Full Report for Listed Buildings

Summary Description of a Listed Buildings

Reference Number
Building Number
Date of Designation
Date of Amendment
Name of Property
Church of St Ethelwold  


Unitary Authority
Street Side
Towards the W of Shotton, at the junction of Chester Road (B5129) and Shotton Lane.  


Broad Class
Religious, Ritual and Funerary  

Built 1898-1902 by Douglas and Minshull, architects of Chester; the patron was W E Gladstone but the church was completed after his death. The original design included a tower, the base of which was built in 1924. A vestry was erected against the S side of the tower base when the original N vestry was converted to a war-memorial chapel.  

Church in simple Gothic style, with Early English influence. Clerestoreyed nave, higher apsidal-ended chancel, N and S aisles, N porch with bellcote, N chapel, and S vestry. Constructed of snecked and textured pink and red local sandstone with paler freestone dressings under green slate roofs. Detail includes stepped and raked angle buttresses, high moulded plinth, continuous hoodmoulds to windows, raised copings to gables and crucifix finials; the windows are mainly lancets with moulded stone dressings, containing small-pane leaded glazing. The N side has a broad gabled porch to R end, with deeply moulded and low springing entrance arch; stepped arched buttresses to sides; 2 small lancets to E. Octagonal bellcote with spire to NW angle, with narrow stairlights. Upper stage of grey stone with louvre openings to each face, single or paired lancets; small lucarnes to spire. Nave clerestorey is 5-bay with pairs of small lancets (single to R, adjacent to bellcote). Below, N aisle has 3 larger lancets with nook shafts and foliated capitals, separated by angle buttresses; smaller window to L; to far L eaves project down over a pointed-arched doorway. Similar arrangement of windows to S aisle and clerestorey, the 4-window aisle without nook shafts. W end has large 5-light window under single arch with sill band, containing stepped-up cusped central light flanked by cinquefoil oculi over paired lancets. Beneath this window are 3 small single lancets. Cusped 2-light windows to W ends of aisles, with lancet stairlights to R of N aisle. Gabled N chapel has 3-window N side with narrow lancets; its E gable end has a stepped 3-light window, heavily moulded with nook shafts with ringed capitals. High chancel with 3-sided E end with string course to parapets and a hipped roof; Geometric windows with cusped lights and plain roundels, 3-light facing E and 2-light to NE and SE, over a high sill band. Brick eaves stack to S roof pitch of chancel. Against the S wall is the base of the tower which was never completed, with set-back buttresses; windows to E side, a pair of lancets under a hoodmould to ground, and 2 single lancets above. Brick abutments further up the chancel wall would have linked with its upper stages. Added to the S of the tower base is a single-storey vestry, of similar materials and with gable parapets. The S side is 4-window with square-headed 2-light windows. W gable end has 3-light window, the lights with segmental heads under a hoodmould. To L of range, in angle with S aisle, is a lean-to porch with splayed segmental-headed doorway. Similar segmental-headed doorway offset to R of E gable end, with 2-light window to L.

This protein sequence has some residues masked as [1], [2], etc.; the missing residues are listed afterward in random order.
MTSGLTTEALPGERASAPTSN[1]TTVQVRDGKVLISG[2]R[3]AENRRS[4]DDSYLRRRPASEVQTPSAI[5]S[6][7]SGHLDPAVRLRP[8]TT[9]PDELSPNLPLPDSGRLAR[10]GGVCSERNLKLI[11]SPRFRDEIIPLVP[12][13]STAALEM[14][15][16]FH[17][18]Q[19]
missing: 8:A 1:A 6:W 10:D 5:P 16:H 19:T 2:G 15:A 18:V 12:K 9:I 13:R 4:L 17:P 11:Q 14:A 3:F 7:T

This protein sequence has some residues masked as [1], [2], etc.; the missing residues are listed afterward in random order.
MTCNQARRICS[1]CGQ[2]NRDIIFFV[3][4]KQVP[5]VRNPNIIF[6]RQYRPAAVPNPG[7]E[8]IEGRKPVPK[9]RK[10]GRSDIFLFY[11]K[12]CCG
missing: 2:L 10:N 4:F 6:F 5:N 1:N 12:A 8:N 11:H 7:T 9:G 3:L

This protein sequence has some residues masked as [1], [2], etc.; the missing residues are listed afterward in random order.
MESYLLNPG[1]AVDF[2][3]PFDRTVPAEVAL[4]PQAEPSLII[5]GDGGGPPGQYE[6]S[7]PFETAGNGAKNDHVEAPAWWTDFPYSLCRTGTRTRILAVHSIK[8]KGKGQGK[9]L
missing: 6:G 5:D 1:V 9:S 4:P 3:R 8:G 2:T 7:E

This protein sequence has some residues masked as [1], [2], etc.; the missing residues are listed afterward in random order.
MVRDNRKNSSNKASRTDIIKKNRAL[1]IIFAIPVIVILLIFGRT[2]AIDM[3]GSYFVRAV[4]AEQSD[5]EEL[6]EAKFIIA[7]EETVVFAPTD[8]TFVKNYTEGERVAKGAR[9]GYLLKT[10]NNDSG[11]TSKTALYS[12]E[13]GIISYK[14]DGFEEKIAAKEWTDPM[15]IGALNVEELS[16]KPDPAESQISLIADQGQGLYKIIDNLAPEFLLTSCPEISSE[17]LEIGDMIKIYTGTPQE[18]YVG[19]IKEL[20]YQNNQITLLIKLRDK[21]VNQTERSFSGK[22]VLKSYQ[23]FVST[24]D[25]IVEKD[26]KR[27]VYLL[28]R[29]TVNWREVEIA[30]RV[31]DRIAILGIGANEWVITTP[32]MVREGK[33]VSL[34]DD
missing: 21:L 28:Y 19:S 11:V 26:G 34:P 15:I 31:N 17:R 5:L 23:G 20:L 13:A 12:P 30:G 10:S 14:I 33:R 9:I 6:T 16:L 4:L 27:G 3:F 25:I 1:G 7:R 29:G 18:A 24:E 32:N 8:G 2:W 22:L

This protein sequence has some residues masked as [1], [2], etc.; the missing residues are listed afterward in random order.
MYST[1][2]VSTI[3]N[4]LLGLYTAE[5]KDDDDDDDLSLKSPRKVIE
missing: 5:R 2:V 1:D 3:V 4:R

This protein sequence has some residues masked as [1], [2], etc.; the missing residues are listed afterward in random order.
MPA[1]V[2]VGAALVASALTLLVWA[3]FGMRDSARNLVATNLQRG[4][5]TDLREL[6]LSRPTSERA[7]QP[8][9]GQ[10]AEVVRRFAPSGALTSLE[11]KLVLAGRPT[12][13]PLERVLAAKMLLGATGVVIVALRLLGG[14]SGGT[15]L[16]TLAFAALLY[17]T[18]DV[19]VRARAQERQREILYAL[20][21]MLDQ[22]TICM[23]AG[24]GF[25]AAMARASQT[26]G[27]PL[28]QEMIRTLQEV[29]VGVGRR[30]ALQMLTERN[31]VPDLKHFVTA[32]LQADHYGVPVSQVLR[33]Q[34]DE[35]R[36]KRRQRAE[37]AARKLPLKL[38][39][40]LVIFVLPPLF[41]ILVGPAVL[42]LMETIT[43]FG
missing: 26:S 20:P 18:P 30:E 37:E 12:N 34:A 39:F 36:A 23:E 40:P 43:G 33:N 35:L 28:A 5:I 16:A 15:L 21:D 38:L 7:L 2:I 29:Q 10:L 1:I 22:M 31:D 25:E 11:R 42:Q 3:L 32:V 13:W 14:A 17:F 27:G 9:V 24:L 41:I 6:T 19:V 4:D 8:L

Ashlared interior with 4-bay arcades, the tall pointed arches with continuous narrow mouldings. Narrow full-height pilasters rising from the haunches of the arches terminate in stone corbels which carry the tie-beams. Wood panelled roof, ceiled at collar level, supported by tie-beam trusses with King-posts. Moulded sill band to splayed clerestorey windows. Gallery to W end with wood panelled front, the upper tier with open balustrading. Beneath gallery, octagonal stone font on 4 round shafts, with small panel to each face bearing a dove or monogram. Decorative octagonal stone pulpit to NE, with pierced lancets. High chancel arch with mouldings as arcade, supported on short wall posts with ringed capitals. Smaller arch at E end of N aisle, leading into chapel, formerly the vestry, now dedicated as a war memorial; its windows have nook shafts. Between the chapel and choir is an open-work wooden screen with traceried upper panels; the lower panels record those who fell in World War I. In the chancel are large arches to N and S, to chapel and organ chamber, respectively. Highly decorative choir stalls with traceried panels. To rear, high canopied triptych altar-piece bearing painted angels, said to have been a gift of the architect. Brass plaque in chapel dedicated to those who fell in WWI (1914-19). Other small C20 memorials in church. Stained glass windows, including Crucifixion to E window, dedicated to Francis Davison and others. The W windows show St Ethelwold to L, Virgin & Child to centre and Hugh of Lincoln to R, all by Frampton of London. They are dedicated to Catherine Gladstone (d. 1918), from her grandchildren. N aisle windows include St Christopher, in memory of James Vivian Harris, Churchwarden. The S aisle windows are of the 1970s.  

Reason for designation
Listed as a strongly designed Victorian Gothic church by the notable regional architect, John Douglas and his partner.  

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